Choti Diwali - The Significance Of This Unique Day

Choti Diwali – The Significance Of This Unique Day

Choti Diwali. Because Diwali festivities aren’t enough to celebrate all in a single day!

The five-day long event of Diwali festivities in India is marked as the most important ones in the Hindu calendar. Starting from Akshay Tritiya (Dhanteras) to the last day of BhaiDooj, every day brings in something new and beautiful to the festive season. The second day in this series of events is none other than Chhoti Diwali, also popularly known as Naraka Chaturdashi or Roop Chaturdashi. The day is full of cultural history and customs that are still practised in some way or other by the Hindu devotees. How did the origin of Chhoti Diwali occur and in what ways is Roop Chaudas celebrated in our nation? Here’s everything about the infamous Chhoti Diwali day!

Mythology behind Chhoti Diwali

Choti Diwali

Just as the name suggests, Naraka Chaturdashi is celebrated in the memory of Lord Krishna and his wife Satyabahama who defeated the cruel demon Narakasura on this day. Narakasura in his time had put women to atrocities. With his defeat by the hands of Lord Krishna, the safety of the women was ensured again.

In some parts of the nation, Naraka Chaturdashi is also celebrated with the name of Kali Chaudas. The north-east parts of India and the regions of West Bengal celebrate Kali Chaudas a day before the main Diwali to mark the conquest of Goddess Kali over Narakasura. Goddess Kali is the prominent deity of the people belonging to those regions and the devotees do not leave a chance to celebrate the big day with sheer dedication.

Goddess Kali, Lord Krishna and Yamaraja (the God of death) are worshipped on this day and prayers are extended for a healthy and peaceful life.

The significance of Choti Diwali

Choti Diwali is so much more than just a day before the main event of Diwali. The cultural history and beliefs have made Roop Chaturdashi an important day for the Hindus.

The legends and the ancient tales tell us about the origin of Diwali from the time of Lord Rama and his return to Ayodhya after a 14-year-long exile. The day happened to be Amavasya of the Kartik month as per the Hindu calendar. Therefore the people of Ayodhya illuminated oil lamps and diyas in the entire city to welcome their beloved King. Since then, people light diyas and lamps in their houses and pray for the lords to bless them with wealth and prosperity. The day before Diwali, Roop Chaturdashi is celebrated on the fourteenth day of the Shukla Paksha in Kartik month.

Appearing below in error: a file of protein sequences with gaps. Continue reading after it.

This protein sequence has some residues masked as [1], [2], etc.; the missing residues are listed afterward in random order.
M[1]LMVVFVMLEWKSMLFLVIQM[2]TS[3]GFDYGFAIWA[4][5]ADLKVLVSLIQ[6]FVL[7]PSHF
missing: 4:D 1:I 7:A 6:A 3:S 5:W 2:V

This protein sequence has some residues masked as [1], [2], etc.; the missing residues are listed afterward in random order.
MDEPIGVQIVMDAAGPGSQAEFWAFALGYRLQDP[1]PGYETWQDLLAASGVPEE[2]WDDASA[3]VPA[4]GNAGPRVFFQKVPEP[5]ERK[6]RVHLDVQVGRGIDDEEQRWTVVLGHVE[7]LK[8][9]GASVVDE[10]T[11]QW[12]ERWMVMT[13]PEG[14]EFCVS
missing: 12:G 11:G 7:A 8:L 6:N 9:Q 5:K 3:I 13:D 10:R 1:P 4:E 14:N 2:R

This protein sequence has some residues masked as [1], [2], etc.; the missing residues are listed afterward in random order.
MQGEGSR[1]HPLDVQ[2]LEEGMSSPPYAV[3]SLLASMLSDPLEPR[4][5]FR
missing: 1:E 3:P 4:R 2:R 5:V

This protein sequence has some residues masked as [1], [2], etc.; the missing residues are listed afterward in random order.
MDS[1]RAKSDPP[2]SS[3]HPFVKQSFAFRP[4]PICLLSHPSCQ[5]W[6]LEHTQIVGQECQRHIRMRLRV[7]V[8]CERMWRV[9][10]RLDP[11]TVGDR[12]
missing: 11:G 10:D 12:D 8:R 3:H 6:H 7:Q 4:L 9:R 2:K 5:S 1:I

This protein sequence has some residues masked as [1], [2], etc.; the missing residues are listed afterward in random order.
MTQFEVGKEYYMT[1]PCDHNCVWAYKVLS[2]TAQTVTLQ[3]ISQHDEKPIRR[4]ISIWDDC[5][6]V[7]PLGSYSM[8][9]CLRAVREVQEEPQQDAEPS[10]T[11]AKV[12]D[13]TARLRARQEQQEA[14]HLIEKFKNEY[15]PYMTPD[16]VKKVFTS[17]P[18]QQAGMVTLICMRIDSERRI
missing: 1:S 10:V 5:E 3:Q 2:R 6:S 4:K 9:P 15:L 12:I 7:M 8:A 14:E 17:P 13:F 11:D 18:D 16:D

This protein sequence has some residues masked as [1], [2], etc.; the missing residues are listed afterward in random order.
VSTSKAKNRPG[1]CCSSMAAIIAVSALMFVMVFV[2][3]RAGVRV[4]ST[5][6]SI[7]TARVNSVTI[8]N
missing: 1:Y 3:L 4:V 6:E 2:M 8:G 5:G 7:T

Ways Choti Diwali is celebrated in India

With diversity in region, belief and culture, Indians celebrate Chhoti Diwali differently. As it is a day before the main Diwali festivities, diyas are illuminated and houses are decorated with beautiful rangoli designs. Pre-preparations are made for the grand Diwali day. Deities are worshipped and prayers are made to Gods for showering love and light upon the devotees.

Worshipping Lord Krishna


The devotees of Lord Krishna offer prayers and prasad to their beloved god. Bhog is prepared and Diwali special food and mithai are shared with family and friends. People pray to the lord for blessing them with strength and a wish to be freed from their sins.

Worshipping Goddess Kali


The goddess of power and glory, Maa Kali is worshipped on this day and remembered for her courageous feats of conquering demons and making the earth a better place for the human clan. Maa Kali is worshipped by offering Bali (a sacrifice named for god).

Worshipping Yama Raja


The god of Death is made happy on this day by a great number of devotees. People take an early bath on the riverside and offer prayers to their lord by giving Ark

Choti Diwali Pooja

In the evening, houses are decorated well and the city is lit up in yellow lights all around. Families gather together and Choti Diwali pooja is offered to Goddess Lakshmi and Lord Ganesha. Sweets and savoury are shared with one another. The night sky is enlightened with fireworks and this marks the beginning of the main Diwali day.

The five days of Diwali are the most beautiful days of the year and hence it is the most anticipated festival by Hindus. Choti Diwali celebrations just make the next day look even more exciting and fascinating. The bright cultural history and the amazing customs and rituals make the day of Roop Chaturdashi just as significant as the main Diwali day.

Want to know what kinds of dishes are eaten across India during Diwali? Check out 9 Unique Diwali Dishes That Are Popular Across India.

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